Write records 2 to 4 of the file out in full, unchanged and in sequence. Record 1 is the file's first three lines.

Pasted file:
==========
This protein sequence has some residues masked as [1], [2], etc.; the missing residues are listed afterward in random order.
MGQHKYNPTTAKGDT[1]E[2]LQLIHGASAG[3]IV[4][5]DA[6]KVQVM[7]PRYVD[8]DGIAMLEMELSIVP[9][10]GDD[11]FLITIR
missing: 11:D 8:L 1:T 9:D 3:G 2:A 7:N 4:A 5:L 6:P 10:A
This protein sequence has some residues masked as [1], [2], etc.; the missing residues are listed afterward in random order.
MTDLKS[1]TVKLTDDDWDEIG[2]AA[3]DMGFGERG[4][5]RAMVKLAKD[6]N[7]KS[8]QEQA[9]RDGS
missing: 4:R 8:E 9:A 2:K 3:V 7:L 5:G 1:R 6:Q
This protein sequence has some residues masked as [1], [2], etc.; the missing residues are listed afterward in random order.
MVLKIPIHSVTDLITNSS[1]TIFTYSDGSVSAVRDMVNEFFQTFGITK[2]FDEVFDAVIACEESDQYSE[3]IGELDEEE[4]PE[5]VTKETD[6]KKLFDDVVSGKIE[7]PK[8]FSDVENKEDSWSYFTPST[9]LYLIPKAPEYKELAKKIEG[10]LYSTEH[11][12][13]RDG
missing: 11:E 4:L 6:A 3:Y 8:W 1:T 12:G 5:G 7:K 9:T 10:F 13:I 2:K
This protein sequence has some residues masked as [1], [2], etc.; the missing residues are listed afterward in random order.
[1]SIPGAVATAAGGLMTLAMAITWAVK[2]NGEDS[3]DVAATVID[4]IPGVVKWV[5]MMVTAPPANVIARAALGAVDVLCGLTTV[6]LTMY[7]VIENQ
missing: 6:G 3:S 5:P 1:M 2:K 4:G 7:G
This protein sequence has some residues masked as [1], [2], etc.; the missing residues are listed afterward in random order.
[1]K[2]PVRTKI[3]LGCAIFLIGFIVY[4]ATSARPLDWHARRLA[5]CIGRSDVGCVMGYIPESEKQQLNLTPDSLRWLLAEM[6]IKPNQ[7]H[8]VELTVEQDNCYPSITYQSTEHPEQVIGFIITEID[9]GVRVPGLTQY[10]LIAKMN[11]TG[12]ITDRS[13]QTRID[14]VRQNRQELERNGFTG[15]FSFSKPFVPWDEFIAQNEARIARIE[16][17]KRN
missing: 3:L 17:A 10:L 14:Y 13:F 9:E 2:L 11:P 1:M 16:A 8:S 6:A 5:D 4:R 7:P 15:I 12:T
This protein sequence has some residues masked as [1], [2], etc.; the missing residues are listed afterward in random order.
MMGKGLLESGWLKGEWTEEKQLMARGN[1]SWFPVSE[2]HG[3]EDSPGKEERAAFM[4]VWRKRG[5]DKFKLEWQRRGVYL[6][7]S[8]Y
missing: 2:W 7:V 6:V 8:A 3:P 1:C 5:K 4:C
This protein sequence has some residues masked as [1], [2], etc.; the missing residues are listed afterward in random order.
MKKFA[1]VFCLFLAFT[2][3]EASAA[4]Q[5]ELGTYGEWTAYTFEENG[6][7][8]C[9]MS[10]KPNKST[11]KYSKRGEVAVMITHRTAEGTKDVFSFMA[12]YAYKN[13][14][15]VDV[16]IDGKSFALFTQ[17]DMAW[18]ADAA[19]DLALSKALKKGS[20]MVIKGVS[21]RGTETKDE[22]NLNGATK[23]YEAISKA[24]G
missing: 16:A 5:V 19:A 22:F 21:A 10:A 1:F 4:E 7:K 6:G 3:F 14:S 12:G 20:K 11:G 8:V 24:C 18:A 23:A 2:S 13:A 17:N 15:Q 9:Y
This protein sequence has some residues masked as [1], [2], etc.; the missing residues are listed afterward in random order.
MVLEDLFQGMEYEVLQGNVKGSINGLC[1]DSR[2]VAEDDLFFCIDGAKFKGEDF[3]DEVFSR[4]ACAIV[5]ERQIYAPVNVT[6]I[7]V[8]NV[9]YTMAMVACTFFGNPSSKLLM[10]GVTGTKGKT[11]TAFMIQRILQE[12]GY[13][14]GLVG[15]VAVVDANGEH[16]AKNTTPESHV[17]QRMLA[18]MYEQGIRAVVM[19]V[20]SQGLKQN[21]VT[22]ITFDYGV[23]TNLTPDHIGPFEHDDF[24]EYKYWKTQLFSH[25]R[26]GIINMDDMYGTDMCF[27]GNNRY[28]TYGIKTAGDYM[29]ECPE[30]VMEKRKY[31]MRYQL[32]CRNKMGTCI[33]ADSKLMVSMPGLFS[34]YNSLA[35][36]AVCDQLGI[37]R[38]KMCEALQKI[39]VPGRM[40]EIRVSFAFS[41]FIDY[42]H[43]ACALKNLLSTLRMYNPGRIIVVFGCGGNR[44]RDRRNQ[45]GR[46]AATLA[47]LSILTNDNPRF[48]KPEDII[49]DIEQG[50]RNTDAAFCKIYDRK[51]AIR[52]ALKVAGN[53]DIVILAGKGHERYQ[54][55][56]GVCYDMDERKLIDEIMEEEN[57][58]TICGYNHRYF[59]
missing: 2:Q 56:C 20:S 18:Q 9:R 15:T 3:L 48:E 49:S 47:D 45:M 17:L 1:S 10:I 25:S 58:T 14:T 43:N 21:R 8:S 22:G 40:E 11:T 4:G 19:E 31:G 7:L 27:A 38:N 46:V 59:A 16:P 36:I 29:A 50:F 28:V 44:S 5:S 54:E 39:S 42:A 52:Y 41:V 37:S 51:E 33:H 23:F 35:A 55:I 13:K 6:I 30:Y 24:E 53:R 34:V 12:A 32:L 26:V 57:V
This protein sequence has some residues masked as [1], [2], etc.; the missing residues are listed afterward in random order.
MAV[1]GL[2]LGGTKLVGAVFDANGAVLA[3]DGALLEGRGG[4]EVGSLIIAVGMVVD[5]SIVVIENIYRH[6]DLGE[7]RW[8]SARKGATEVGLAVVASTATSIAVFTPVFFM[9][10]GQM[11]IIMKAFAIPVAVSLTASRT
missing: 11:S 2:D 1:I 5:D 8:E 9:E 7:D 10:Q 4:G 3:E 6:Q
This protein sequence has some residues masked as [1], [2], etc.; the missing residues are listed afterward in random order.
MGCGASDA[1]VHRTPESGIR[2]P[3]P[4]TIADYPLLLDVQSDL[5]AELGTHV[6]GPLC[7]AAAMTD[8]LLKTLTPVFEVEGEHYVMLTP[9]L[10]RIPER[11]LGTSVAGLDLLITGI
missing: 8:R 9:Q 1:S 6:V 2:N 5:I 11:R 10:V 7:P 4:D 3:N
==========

This protein sequence has some residues masked as [1], [2], etc.; the missing residues are listed afterward in random order.
MTDLKS[1]TVKLTDDDWDEIG[2]AA[3]DMGFGERG[4][5]RAMVKLAKD[6]N[7]KS[8]QEQA[9]RDGS
missing: 4:R 8:E 9:A 2:K 3:V 7:L 5:G 1:R 6:Q
This protein sequence has some residues masked as [1], [2], etc.; the missing residues are listed afterward in random order.
MVLKIPIHSVTDLITNSS[1]TIFTYSDGSVSAVRDMVNEFFQTFGITK[2]FDEVFDAVIACEESDQYSE[3]IGELDEEE[4]PE[5]VTKETD[6]KKLFDDVVSGKIE[7]PK[8]FSDVENKEDSWSYFTPST[9]LYLIPKAPEYKELAKKIEG[10]LYSTEH[11][12][13]RDG
missing: 11:E 4:L 6:A 3:Y 8:W 1:T 12:G 5:G 7:K 9:T 10:F 13:I 2:K
This protein sequence has some residues masked as [1], [2], etc.; the missing residues are listed afterward in random order.
[1]SIPGAVATAAGGLMTLAMAITWAVK[2]NGEDS[3]DVAATVID[4]IPGVVKWV[5]MMVTAPPANVIARAALGAVDVLCGLTTV[6]LTMY[7]VIENQ
missing: 6:G 3:S 5:P 1:M 2:K 4:G 7:G